In the Victorian language of flowers, the calla lily signified "magnificent beauty". Our Calla has proven herself to
be a true working girl, a natural lead dog on our sled team, full of drive and enthusiasm.
Some very sad and bittersweet days for us here in Minnesota...
This past weekend we were in Bismarck ND searching for that elusive second major. To our delight we found it from judge William Bergum (thank you Mr. Bergum!). These were the last points we needed and this finished the championship of my sweet little girl Calla.
But our happiness was not to last... Yesterday morning I let the dogs out of the house as usual. Calla charged across the back yard with her sire Mazzy, as always in pursuit of an imaginary squirrel. As I watched from the door, she reached the far corner of the yard, gave a small bark, and collapsed to the ground. I ran out there but she was gone within seconds, dying in my arms. Preliminary necropsy results indicated massive internal hemorrhaging with no apparent cause.
[Update: After doing further research, I've found that the majority of sudden deaths like these are often caused by the dog ingesting rodent poison... and that not all rodent poisons show up in a toxicology screen.]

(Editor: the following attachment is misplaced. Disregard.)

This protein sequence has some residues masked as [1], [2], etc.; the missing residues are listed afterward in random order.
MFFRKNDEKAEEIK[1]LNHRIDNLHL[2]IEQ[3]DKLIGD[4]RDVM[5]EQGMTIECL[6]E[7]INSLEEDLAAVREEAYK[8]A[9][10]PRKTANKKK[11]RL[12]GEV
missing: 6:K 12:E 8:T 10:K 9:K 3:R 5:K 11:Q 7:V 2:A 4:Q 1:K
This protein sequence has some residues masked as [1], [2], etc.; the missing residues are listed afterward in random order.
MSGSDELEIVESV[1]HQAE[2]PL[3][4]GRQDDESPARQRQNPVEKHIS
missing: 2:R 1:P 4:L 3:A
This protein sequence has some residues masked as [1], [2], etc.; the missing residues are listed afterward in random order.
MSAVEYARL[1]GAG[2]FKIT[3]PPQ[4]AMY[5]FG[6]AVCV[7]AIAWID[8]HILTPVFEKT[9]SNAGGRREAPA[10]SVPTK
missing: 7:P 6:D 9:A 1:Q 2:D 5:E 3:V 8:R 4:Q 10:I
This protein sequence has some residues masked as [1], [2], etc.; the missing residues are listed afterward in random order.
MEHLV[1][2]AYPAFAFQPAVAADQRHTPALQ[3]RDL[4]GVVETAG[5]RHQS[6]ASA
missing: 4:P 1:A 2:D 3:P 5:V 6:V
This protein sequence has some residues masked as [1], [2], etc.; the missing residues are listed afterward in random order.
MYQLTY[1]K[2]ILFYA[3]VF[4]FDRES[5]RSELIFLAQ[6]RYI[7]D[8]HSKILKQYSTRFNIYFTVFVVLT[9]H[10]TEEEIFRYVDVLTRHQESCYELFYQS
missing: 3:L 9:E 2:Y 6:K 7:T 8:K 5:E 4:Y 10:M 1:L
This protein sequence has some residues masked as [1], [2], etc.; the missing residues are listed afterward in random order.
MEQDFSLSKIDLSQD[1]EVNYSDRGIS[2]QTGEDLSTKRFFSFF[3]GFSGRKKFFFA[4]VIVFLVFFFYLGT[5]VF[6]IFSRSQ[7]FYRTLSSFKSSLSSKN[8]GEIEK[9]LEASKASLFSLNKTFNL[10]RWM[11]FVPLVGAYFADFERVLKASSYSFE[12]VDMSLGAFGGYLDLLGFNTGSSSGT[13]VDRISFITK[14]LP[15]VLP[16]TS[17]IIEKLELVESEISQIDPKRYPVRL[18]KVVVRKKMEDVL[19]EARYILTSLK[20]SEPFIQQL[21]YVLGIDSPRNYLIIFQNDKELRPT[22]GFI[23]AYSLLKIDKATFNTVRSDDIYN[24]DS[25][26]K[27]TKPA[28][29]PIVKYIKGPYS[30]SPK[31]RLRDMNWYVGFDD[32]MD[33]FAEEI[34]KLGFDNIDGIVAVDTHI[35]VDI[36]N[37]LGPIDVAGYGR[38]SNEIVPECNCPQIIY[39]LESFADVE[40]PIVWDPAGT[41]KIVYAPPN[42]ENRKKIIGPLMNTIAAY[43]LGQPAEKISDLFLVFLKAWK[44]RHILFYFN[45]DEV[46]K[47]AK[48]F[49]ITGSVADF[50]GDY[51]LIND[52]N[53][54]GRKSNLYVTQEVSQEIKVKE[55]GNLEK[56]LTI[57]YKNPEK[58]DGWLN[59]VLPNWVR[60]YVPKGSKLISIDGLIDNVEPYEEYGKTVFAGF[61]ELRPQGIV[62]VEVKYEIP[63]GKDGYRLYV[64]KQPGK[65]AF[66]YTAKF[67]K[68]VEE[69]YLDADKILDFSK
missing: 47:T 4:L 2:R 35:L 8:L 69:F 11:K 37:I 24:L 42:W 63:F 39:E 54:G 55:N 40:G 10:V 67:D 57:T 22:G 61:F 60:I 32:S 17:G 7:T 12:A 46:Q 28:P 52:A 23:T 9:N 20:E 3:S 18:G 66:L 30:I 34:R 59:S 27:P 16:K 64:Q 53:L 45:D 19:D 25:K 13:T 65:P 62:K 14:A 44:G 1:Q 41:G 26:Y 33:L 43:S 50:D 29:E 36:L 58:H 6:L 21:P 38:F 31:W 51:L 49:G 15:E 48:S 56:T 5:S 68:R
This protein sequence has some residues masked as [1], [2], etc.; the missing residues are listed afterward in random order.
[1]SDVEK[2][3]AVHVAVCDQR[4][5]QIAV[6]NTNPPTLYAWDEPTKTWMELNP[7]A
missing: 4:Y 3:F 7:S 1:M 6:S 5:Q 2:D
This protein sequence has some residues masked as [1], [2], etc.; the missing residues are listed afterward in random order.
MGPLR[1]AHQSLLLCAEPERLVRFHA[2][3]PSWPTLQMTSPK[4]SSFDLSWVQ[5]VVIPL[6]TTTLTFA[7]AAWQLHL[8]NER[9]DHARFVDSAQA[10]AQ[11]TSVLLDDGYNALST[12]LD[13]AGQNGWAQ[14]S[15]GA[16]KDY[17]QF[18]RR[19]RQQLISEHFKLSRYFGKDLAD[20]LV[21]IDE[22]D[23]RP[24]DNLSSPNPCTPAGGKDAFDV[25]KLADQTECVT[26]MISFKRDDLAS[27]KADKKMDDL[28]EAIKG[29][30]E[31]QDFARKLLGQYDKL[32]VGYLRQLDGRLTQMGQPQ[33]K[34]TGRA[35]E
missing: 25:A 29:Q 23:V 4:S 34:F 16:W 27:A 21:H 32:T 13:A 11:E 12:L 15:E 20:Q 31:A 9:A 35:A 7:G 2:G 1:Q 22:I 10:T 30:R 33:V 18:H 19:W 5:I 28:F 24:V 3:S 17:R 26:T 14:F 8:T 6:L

She was the daughter of my Mazzy (BISS CH Donnereign Diamond Deuce WSX) and the late John Donner's Joie de Soleil. She was to be my foundation bitch, my hopes and dreams for our first litter planned for 2008.
Calla was the sweetest girl, shyly affectionate and never bossy. She never did learn not to stick her nose in the most impolite places when saying hello, though. And to her, a "down" command meant a near-certain chance for a tummy rub...
In her brief life she not only earned her CH but also her WSX, of which I'm most proud. She was independent, smart, and an excellent lead sled dog. After a few runs with her in team position as a youngster, I tried her at lead and afterwards never considered running her anywhere else. She had so much working drive and enthusiasm, and was always eager to go, and always eager to keep going. She led our team to earn all our WSX titles over the past few years. In sprint races she was the spirit and cheerleader of the team. I've never been pulled on a sled any faster or further than when she was out front with a big smile on her face, setting the pace for us all. True to her nature, she has gone ahead, leading us down that trail we all must eventually travel. We will miss her.
Calla, my little sweetpea -- remember the feel of the wind in your fur and the joy of the open trail. Now, the sun is shining and the snow is bright through the bare trees. Everyone is harnessed and barking to go. The trail is clear and waiting for us -- you go on ahead. We'll meet you there someday.